meat, in its broadest modern definition, is all animal tissue intended to be used as food. In this context, it not only refers to muscle tissue, but also includes fat or non-muscle organs, including lungs, livers, tongues, skin, brains, marrow, and kidneys. Within the human diet, meat has a more specific meaning. For the most part, it is the flesh, or soft tissue, of any animal, consisting especially of the skeletal muscle and fat covering the bones. However, the word meat is typically used in reference to the flesh of livestock (chickens, pigs, cows, etc.) raised and butchered for human consumption, often to the exclusion of seafood, poultry, game and insects, although this usage may be considered a semantic faux pas.
meat-01.jpg" align="left" alt="english meat sausage" title="english meat sausage"> meat is prepared in many ways, as steaks, in stews, fondue or as dried meat. It may be ground then formed into patties (as burgers or croquettes), loaves, or sausages, or used in loose form (as in "sloppy joe" or Bolognese sauce). Some meats are cured, by smoking, pickling, preserving in salt or brine. Others are marinated and barbecued, or simply boiled, roasted, or fried. It is often spiced or seasoned, as in most sausages. meat dishes are usually described by their source (animal and part of body) and method of preparation.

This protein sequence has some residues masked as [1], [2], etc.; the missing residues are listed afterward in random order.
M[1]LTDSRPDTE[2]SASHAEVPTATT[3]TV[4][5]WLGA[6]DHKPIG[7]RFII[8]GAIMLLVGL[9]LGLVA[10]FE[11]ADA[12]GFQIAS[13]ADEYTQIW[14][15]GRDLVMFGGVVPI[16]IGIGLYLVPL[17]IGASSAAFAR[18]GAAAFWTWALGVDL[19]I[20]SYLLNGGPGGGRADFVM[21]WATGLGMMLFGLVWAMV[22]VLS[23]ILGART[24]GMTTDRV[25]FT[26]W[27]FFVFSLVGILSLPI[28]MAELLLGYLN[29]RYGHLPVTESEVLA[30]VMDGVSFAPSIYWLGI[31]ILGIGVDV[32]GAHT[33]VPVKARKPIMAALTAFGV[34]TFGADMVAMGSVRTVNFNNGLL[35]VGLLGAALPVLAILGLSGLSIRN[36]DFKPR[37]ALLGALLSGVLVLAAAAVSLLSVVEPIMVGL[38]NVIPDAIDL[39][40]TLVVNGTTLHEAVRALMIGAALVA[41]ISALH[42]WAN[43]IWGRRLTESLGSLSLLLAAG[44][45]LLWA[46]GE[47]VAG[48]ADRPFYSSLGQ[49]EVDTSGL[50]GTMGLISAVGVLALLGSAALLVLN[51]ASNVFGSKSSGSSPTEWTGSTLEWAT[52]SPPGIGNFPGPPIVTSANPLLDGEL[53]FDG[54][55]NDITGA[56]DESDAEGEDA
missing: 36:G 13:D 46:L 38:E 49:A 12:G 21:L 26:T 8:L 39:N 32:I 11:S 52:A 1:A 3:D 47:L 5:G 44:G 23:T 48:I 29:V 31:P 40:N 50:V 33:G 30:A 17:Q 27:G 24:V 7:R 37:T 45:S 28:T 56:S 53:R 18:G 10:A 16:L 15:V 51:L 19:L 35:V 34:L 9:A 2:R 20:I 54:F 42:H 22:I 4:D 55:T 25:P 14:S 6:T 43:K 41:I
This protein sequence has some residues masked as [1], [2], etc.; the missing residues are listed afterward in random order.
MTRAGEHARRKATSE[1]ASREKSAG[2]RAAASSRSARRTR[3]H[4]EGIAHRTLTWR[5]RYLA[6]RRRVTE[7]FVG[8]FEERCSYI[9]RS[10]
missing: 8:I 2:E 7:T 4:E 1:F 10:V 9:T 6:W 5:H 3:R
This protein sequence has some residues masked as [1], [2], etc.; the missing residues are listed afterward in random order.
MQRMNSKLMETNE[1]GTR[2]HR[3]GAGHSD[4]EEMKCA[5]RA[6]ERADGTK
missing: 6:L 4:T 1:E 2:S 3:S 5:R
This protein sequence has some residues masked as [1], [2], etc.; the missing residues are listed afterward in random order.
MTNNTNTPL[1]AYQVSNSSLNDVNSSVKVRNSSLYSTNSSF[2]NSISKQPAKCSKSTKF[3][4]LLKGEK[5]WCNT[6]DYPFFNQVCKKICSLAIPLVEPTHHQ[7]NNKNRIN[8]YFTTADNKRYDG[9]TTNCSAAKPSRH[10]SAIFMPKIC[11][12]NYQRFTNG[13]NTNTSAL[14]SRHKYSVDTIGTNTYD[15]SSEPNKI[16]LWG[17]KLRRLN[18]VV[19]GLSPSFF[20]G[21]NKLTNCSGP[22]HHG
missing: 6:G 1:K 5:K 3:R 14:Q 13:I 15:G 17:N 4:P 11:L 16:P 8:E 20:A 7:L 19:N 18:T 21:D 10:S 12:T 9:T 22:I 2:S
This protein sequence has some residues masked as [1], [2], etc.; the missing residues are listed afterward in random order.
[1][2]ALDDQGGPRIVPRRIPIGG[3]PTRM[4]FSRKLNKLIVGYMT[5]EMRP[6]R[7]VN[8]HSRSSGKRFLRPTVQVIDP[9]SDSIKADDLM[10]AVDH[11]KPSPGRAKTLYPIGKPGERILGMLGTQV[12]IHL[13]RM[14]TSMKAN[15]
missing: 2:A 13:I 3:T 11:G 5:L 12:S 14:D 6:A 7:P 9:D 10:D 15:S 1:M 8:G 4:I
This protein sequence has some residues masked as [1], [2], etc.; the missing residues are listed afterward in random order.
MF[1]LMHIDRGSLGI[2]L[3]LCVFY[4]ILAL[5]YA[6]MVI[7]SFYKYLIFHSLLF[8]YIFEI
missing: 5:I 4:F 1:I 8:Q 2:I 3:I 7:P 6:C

meat-02.jpg" align="right" alt="english meat" title="english meat"> meat is a typical base for making sandwiches. Popular sandwich meats include ham, pork, bacon, salami and other sausages, and beef, such as steak, roast beef, corned beef, and pastrami. meat can also be molded or pressed (common for products that include offal, such as haggis and scrapple) and canned.
meat-03.gif" align="left" alt="english meat nutrition information" title="english meat nutrition information"> The table at the left compares the nutritional content of several types of meat. While each kind of meat has about the same content of protein and carbohydrates, there is a very wide range of fat content. It is the additional fat that contributes most to the calorie content of meat.
After reading of out Step-by-Step Home cooking recipes, you can prepare all these dishes by yourself without any hassle.
*** Star recipes ***
Step-by-Step cooking guide on SuperCooking.Net copyright © 2006-2010 by Quid United Ltd.
About all question please contact: supercooking @ quidunited.co.uk